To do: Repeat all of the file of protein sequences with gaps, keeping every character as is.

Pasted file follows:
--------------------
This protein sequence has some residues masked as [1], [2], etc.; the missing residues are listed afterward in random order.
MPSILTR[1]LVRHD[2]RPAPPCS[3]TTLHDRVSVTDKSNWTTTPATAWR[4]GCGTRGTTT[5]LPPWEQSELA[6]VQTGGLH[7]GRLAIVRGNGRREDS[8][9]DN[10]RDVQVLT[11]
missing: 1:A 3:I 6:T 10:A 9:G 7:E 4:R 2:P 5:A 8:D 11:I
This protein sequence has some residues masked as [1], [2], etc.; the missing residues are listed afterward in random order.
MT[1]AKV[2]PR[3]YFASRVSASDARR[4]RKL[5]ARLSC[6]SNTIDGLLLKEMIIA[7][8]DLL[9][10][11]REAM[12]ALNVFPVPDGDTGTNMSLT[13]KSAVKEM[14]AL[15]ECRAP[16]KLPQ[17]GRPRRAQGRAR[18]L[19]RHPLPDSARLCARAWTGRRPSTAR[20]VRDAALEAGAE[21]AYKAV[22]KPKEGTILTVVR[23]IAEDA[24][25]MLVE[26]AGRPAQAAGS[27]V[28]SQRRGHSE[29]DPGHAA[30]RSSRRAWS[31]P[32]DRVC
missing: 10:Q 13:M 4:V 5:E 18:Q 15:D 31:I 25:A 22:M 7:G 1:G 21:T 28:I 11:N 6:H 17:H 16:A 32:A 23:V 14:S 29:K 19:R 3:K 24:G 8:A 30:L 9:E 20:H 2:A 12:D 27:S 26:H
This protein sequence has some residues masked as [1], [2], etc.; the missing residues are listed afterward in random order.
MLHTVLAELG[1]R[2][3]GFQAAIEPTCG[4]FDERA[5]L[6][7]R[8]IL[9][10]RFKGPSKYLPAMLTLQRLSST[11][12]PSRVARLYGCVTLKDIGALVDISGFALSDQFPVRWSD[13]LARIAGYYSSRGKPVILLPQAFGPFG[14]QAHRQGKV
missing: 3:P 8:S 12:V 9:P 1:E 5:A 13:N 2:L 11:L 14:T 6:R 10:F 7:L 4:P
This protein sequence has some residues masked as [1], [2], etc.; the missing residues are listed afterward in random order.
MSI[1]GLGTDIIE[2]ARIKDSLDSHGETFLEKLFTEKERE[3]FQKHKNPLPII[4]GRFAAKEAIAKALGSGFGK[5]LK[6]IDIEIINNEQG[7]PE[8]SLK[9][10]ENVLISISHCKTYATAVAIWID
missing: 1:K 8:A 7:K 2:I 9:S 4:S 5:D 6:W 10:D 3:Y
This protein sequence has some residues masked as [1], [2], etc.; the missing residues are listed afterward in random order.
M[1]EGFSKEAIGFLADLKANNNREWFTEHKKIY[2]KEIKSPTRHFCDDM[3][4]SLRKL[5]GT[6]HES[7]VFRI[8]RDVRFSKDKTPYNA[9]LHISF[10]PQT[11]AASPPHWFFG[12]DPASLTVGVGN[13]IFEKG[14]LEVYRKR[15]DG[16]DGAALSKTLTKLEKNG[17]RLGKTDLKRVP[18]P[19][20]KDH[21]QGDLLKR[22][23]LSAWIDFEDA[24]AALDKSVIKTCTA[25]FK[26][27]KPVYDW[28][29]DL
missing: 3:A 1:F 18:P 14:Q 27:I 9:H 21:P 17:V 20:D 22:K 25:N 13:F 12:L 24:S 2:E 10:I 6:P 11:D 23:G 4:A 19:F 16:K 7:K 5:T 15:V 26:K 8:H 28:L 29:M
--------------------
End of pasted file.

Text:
This protein sequence has some residues masked as [1], [2], etc.; the missing residues are listed afterward in random order.
MPSILTR[1]LVRHD[2]RPAPPCS[3]TTLHDRVSVTDKSNWTTTPATAWR[4]GCGTRGTTT[5]LPPWEQSELA[6]VQTGGLH[7]GRLAIVRGNGRREDS[8][9]DN[10]RDVQVLT[11]
missing: 1:A 3:I 6:T 10:A 9:G 7:E 4:R 2:P 5:A 8:D 11:I
This protein sequence has some residues masked as [1], [2], etc.; the missing residues are listed afterward in random order.
MT[1]AKV[2]PR[3]YFASRVSASDARR[4]RKL[5]ARLSC[6]SNTIDGLLLKEMIIA[7][8]DLL[9][10][11]REAM[12]ALNVFPVPDGDTGTNMSLT[13]KSAVKEM[14]AL[15]ECRAP[16]KLPQ[17]GRPRRAQGRAR[18]L[19]RHPLPDSARLCARAWTGRRPSTAR[20]VRDAALEAGAE[21]AYKAV[22]KPKEGTILTVVR[23]IAEDA[24][25]MLVE[26]AGRPAQAAGS[27]V[28]SQRRGHSE[29]DPGHAA[30]RSSRRAWS[31]P[32]DRVC
missing: 10:Q 13:M 4:V 5:E 18:Q 15:D 31:I 25:A 22:M 7:G 1:G 21:T 28:I 11:N 6:H 17:H 16:A 32:A 23:V 14:S 29:K 19:R 3:K 24:G 8:A 30:L 9:E 20:H 2:A 12:D 27:S 26:H
This protein sequence has some residues masked as [1], [2], etc.; the missing residues are listed afterward in random order.
MLHTVLAELG[1]R[2][3]GFQAAIEPTCG[4]FDERA[5]L[6][7]R[8]IL[9][10]RFKGPSKYLPAMLTLQRLSST[11][12]PSRVARLYGCVTLKDIGALVDISGFALSDQFPVRWSD[13]LARIAGYYSSRGKPVILLPQAFGPFG[14]QAHRQGKV
missing: 3:P 8:S 12:V 9:P 1:E 5:A 13:N 2:L 11:L 14:T 6:R 10:F 7:L 4:P
This protein sequence has some residues masked as [1], [2], etc.; the missing residues are listed afterward in random order.
MSI[1]GLGTDIIE[2]ARIKDSLDSHGETFLEKLFTEKERE[3]FQKHKNPLPII[4]GRFAAKEAIAKALGSGFGK[5]LK[6]IDIEIINNEQG[7]PE[8]SLK[9][10]ENVLISISHCKTYATAVAIWID
missing: 1:K 8:A 7:K 2:I 9:S 4:S 5:D 6:W 10:D 3:Y
This protein sequence has some residues masked as [1], [2], etc.; the missing residues are listed afterward in random order.
M[1]EGFSKEAIGFLADLKANNNREWFTEHKKIY[2]KEIKSPTRHFCDDM[3][4]SLRKL[5]GT[6]HES[7]VFRI[8]RDVRFSKDKTPYNA[9]LHISF[10]PQT[11]AASPPHWFFG[12]DPASLTVGVGN[13]IFEKG[14]LEVYRKR[15]DG[16]DGAALSKTLTKLEKNG[17]RLGKTDLKRVP[18]P[19][20]KDH[21]QGDLLKR[22][23]LSAWIDFEDA[24]AALDKSVIKTCTA[25]FK[26][27]KPVYDW[28][29]DL
missing: 3:A 1:F 18:P 14:Q 27:I 9:H 21:P 17:V 20:D 22:K 25:N 13:F 12:L 24:S 2:E 10:I 6:P 11:D 23:G 4:A 19:F 16:K 7:K 5:T 15:V 26:K 8:H 28:L 29:M